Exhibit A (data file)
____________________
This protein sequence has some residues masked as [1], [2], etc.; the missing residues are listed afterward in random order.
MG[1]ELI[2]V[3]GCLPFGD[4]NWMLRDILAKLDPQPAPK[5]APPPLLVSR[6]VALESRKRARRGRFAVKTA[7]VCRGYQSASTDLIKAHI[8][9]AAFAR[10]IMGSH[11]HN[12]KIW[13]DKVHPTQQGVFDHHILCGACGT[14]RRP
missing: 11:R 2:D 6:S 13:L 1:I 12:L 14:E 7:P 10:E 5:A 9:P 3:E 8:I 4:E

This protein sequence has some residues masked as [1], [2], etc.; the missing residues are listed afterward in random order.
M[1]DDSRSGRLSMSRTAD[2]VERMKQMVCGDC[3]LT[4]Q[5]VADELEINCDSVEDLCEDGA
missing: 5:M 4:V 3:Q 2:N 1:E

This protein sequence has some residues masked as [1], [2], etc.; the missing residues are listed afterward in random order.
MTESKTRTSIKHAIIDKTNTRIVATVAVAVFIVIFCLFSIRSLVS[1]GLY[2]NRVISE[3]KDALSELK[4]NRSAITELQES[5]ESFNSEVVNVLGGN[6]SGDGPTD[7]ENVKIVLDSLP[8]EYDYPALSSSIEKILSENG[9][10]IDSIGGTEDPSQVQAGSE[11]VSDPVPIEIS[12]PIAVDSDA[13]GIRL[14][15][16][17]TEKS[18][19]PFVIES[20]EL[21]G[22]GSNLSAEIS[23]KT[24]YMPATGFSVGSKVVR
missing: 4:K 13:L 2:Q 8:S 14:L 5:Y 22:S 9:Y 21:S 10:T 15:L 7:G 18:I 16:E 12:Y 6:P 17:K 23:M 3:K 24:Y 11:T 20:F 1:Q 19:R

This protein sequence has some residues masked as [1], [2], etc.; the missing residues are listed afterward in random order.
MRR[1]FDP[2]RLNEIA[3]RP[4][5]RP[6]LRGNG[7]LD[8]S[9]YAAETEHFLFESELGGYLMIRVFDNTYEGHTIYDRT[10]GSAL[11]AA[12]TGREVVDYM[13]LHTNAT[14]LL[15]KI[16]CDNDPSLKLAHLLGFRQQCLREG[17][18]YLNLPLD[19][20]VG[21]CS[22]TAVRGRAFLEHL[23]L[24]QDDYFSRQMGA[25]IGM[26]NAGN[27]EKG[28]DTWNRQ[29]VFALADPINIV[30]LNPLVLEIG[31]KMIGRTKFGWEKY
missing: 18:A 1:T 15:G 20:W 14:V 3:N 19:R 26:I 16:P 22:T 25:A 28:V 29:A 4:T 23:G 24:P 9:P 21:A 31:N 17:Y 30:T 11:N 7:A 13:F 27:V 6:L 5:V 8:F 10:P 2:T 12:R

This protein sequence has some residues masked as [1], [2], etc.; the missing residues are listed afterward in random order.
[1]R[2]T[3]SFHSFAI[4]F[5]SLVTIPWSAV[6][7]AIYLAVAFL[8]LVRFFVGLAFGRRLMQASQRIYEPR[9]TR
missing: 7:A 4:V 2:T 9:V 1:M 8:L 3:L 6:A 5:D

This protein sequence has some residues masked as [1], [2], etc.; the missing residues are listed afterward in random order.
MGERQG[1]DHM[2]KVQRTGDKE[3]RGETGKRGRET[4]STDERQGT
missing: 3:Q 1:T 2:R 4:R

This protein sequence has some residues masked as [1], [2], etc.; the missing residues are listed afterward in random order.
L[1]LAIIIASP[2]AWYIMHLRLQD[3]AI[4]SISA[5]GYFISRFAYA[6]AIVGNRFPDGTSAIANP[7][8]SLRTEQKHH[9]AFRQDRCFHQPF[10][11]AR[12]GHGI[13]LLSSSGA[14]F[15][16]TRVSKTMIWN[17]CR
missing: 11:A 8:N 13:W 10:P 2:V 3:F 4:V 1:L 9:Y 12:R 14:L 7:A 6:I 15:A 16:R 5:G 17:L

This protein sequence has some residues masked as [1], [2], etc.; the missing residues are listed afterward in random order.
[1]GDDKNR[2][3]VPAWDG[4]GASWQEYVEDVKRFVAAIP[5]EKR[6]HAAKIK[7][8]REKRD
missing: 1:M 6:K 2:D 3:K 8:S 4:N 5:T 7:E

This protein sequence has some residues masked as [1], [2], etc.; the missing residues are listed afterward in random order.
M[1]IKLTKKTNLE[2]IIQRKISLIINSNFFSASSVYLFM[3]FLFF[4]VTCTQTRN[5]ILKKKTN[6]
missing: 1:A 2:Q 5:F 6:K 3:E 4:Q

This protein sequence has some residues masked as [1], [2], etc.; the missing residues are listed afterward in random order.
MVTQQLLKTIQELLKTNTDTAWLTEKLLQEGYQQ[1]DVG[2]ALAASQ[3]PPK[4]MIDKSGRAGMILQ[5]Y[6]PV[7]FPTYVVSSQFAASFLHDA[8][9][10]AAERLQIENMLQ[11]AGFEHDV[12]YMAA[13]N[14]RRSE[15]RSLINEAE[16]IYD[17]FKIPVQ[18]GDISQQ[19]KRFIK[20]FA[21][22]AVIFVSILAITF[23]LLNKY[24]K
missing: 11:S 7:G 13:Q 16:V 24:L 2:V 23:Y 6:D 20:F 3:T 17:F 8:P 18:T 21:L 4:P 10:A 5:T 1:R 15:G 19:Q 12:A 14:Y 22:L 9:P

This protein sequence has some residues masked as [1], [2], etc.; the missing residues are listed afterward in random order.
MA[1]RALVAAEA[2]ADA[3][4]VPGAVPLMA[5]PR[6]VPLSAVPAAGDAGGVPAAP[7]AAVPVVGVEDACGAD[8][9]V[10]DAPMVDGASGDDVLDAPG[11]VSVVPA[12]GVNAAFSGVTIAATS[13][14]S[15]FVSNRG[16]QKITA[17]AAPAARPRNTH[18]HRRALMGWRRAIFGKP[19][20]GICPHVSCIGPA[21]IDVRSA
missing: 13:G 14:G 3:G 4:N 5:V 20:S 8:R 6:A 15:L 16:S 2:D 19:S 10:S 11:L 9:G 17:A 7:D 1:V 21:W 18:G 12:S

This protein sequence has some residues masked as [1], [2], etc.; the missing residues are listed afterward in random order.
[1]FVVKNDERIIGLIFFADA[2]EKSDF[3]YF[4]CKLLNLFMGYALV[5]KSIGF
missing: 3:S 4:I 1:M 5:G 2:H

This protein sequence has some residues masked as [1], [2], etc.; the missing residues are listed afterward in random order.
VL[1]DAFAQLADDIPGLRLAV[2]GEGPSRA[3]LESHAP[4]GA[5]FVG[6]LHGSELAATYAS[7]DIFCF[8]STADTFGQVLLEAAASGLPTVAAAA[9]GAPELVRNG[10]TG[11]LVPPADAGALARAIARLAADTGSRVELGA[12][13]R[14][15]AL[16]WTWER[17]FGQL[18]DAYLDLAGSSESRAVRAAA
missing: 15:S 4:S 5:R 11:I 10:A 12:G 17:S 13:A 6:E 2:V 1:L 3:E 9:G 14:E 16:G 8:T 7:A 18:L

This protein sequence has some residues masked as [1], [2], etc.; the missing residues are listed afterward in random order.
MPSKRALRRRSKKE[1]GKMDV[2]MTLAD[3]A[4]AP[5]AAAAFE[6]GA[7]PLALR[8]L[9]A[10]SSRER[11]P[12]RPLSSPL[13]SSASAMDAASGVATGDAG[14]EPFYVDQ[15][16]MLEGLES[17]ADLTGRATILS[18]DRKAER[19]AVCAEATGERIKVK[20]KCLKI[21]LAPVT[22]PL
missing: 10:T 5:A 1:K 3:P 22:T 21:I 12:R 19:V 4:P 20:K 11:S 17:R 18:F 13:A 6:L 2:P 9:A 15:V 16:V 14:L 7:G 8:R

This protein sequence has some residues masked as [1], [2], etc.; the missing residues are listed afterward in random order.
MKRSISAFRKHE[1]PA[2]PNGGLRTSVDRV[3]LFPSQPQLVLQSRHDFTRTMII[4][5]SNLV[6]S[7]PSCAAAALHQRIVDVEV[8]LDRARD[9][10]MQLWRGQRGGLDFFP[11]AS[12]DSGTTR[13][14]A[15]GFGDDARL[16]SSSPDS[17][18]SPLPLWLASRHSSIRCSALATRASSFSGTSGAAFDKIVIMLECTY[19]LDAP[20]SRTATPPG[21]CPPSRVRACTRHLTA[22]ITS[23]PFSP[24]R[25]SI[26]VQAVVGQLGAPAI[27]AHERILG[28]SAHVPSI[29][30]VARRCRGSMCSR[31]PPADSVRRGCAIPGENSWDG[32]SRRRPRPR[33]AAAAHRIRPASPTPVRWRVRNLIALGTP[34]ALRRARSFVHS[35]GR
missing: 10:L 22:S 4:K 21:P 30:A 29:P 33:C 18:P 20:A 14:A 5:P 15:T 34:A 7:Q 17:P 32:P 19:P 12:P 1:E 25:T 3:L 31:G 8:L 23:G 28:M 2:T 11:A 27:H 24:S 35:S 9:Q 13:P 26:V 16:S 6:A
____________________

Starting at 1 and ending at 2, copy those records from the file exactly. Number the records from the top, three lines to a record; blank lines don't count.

This protein sequence has some residues masked as [1], [2], etc.; the missing residues are listed afterward in random order.
MG[1]ELI[2]V[3]GCLPFGD[4]NWMLRDILAKLDPQPAPK[5]APPPLLVSR[6]VALESRKRARRGRFAVKTA[7]VCRGYQSASTDLIKAHI[8][9]AAFAR[10]IMGSH[11]HN[12]KIW[13]DKVHPTQQGVFDHHILCGACGT[14]RRP
missing: 11:R 2:D 6:S 13:L 1:I 12:L 14:E 7:P 10:E 5:A 9:P 3:E 8:I 4:E

This protein sequence has some residues masked as [1], [2], etc.; the missing residues are listed afterward in random order.
M[1]DDSRSGRLSMSRTAD[2]VERMKQMVCGDC[3]LT[4]Q[5]VADELEINCDSVEDLCEDGA
missing: 5:M 4:V 3:Q 2:N 1:E